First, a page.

suppression type may or may not have "cured" the RFI...only one way to
find out...get a new one with complete rfi suppression including the
ferrites. Have not done that yet.
According to later research done
on this particular ViewSonic model VX2025WM, the 1680 x 1050 resolution
which I use, usually results in pixel clock frequencies that are
between the range of 135 mHz and 154 mHz. This falls
within and well above and below 144 to 148mHz...the 2 meter
Upon getting into the menu of the monitor, I found the
pixel clock runs at 146.300mHz! The monitor is Part 15 compliant! HI
After completing the ugly balun adjustment, I did a scan from
146mHz to 146.900mHz and still noted a few less strong "birdies" on
frequencies that I do not use. I DID NOT FIND THE NOISE AT THE PIXEL CLOCK
FREQUENCY by holding the hand held scanner next to the monitor screen! I
found this strange but did not let it bother me.
I have no way of
measuring the intensity of the RFI coming from the monitor so
maybe increasing the distance from the monitor to the 2 meter antenna
"might" help and is the most likely cause of the severe RFI to the 2 meter
radio channels since the transceiver antenna is so close to the
This experimentation "cured" my RFI noise
problems on the frequencies that I USE, but you may have to experiment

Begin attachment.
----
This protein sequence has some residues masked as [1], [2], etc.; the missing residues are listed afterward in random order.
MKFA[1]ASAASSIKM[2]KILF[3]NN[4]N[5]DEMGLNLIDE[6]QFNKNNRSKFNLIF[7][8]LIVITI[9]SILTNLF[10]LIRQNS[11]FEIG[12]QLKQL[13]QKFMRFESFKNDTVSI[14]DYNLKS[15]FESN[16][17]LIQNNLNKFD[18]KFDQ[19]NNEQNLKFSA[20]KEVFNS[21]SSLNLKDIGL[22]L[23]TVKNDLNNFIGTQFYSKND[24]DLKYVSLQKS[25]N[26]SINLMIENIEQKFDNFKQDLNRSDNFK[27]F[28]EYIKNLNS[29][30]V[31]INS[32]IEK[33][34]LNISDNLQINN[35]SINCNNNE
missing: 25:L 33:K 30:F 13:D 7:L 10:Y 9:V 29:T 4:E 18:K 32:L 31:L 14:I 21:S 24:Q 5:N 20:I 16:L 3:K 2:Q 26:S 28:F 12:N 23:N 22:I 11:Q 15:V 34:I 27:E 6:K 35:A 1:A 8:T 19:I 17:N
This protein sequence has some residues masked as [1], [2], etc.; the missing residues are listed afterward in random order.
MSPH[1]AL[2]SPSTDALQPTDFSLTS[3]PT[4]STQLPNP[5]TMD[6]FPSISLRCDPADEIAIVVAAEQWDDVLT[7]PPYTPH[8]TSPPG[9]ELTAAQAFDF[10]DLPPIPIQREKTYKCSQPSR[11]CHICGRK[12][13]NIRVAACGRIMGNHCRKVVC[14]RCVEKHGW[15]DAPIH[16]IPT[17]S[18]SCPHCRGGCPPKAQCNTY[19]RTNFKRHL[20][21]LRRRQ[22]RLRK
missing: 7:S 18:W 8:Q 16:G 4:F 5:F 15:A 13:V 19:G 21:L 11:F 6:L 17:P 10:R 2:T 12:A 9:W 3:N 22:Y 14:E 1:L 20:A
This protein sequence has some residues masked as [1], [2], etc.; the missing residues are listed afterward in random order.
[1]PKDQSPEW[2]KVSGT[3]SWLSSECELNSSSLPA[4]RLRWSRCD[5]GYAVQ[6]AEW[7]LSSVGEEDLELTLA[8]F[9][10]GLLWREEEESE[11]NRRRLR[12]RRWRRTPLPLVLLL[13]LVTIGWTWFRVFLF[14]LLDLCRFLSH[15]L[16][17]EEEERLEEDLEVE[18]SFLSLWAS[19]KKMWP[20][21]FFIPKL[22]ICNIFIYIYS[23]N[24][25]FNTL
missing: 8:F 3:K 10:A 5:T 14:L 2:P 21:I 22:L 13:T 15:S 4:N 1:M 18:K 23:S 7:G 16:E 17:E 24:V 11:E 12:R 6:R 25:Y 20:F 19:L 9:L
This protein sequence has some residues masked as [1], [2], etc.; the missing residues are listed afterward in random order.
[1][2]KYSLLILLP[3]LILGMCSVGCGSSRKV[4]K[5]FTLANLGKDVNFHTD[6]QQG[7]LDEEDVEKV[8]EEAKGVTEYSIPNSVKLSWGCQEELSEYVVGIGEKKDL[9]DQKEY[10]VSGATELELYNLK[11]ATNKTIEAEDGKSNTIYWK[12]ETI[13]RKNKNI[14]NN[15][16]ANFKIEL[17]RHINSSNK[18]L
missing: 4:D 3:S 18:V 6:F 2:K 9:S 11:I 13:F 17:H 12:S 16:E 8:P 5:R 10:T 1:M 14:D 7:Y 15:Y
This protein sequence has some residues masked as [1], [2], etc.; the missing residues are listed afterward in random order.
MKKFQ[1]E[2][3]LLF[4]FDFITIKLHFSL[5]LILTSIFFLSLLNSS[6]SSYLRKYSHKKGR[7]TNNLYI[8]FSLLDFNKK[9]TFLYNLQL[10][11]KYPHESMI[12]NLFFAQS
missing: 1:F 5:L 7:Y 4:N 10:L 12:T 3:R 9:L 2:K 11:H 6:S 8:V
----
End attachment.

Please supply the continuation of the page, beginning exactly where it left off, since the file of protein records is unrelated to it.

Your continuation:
with your setup and change the "ugly balun" coil diameter size,
number of coils, distance between coils and monitor on the video
cable, etc using the "ugly balun" "cure".
As an added
note, it took me a lot longer to "find" and "cure" the problem than
it most likely does for you to read this article, but in
the long run, it was worth it for me. All of my programmed 2 meter
frequencies are now very quite....only white noise is heard on each of
I suppose that the proper thing for me to do in the future is
to replace the existing video cable with one that is a direct factory
replacement and has the installed ferrites already on it, but who is
to say that they will work as well or better than the "ugly balun" I
used? Moving the antenna further away will certainly help also but that is
another project down the road of ham radio adventures at
Good luck with finding RFI in your computer
system and I hope this gives you some ideas to plant in your gray matter
garden to help it grow!! 73 - Don - N4UJW
Final note and request...If you have a method of interest to
help others cure their "computer rfi" to ham gear on ANY BAND, please let us hear from you. Of particular
interest would be getting the exact type, part or model numbers, sources,
etc of snap on ferrites known to work well on ANY HAM
BAND. email info to n4ujw AT
Green Geeks Web